been the key to teachers making differentiated instruction a part of their teaching.
The students have clearly benefited from this clear and focused professional development model. Students who have an advanced understanding of concepts are now challenged rather than given simply more work or always asked to help a struggling neighbor. Students whose understanding of concepts is still emerging are given the support they need to master the basic goals of the curriculum rather than being frustrated. Students now expect that assignments and instruction may look different from one student to another.
In addition to the common professional development, teachers also pursue individual goals in their growth as educators. Many faculty members have either recently or are currently pursuing advanced degrees in education in areas that suit their needs and interests. As a learning community, these teachers bring ideas from their graduate classrooms back to the faculty, so that all may benefit from their studies.
6. School Leadership:
St. Josaphat School’s leadership structure is headed by the pastor, principal and assistant principal who ensure that policies, programs, and resources focus on improving student achievement and helping students develop into model citizens. The pastor and principal seeks the advice if the Advisory Board, consisting of school parents and parish members.
The principal is the educational leader of St. Josaphat School. In addition to all the normal duties of a principal including ensuring the safety of the students, vitality of the school and the Catholic identity of the school, she is directly involved with its educational excellence. This is accomplished through visioning and carrying out professional development, supervising and mentoring teachers, and creating an atmosphere of professionalism and professional growth.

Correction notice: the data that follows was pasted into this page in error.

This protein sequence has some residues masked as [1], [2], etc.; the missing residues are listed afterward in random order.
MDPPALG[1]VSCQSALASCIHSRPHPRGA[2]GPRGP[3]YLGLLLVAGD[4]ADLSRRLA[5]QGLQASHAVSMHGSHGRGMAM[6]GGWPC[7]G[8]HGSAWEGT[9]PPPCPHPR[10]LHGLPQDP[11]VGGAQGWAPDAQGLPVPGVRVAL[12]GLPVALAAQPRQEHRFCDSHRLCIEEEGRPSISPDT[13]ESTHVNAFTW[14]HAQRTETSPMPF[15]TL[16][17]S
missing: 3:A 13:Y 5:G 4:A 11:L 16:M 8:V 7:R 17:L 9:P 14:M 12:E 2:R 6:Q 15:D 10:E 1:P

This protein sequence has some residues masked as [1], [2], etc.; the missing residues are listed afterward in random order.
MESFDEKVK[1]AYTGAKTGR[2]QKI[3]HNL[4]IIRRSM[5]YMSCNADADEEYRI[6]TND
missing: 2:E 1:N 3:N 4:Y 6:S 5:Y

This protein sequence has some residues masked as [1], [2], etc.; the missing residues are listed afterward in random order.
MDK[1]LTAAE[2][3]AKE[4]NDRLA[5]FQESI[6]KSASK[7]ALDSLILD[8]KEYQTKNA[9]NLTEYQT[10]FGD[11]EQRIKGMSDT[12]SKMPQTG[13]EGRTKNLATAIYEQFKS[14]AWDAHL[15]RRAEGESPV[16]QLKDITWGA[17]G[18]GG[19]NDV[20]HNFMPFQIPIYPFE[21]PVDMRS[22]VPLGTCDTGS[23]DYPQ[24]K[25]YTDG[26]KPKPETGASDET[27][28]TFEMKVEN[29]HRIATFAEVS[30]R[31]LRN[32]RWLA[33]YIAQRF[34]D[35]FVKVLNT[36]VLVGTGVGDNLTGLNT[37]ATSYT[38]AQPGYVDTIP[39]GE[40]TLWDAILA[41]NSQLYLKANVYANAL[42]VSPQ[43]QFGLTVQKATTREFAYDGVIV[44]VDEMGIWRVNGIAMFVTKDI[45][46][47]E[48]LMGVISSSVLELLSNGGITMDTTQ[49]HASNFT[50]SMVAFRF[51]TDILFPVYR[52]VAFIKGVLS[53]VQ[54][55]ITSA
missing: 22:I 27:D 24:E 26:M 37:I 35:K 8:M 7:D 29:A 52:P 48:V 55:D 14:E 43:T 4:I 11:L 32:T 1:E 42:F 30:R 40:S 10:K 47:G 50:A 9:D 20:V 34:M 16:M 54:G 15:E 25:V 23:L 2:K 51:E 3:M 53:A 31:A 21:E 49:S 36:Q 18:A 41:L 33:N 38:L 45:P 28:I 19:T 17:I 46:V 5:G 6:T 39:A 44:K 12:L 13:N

The principal is committed to a professional development regimen that recognizes a need and applies the resources and time to ameliorate it. For example, the principal recognized a need to teach all students where they are educationally. Her favorite phrase is, "we don't just teach to the middle." In order to insure this, she has arranged for an ongoing professional development sequence in differentiation of instruction.
After the faculty completed initial familiarity with differentiation, the principal instituted a new lesson plan format that requires each teacher to indicate the differentiation in each lesson. In addition, in her formal observations of teachers, she expects each one to demonstrate differentiation in his or her lessons.
With this professional development sequence nearly completed, the principal is in the process of identifying the next need for professional growth with the input of faculty members. This identification process will then lead to the next sequence, always keeping in mind the commitment to allow enough time and experience for each new professional growth opportunity to become a real part of the teacher's repertoire.
In addition, the principal encourages all teachers to use their allotted professional growth funds each year to attend workshops and conferences and continue their educational path toward terminal degrees. Currently 75 % of the faculty holds a master’s degree or is actively working toward one.
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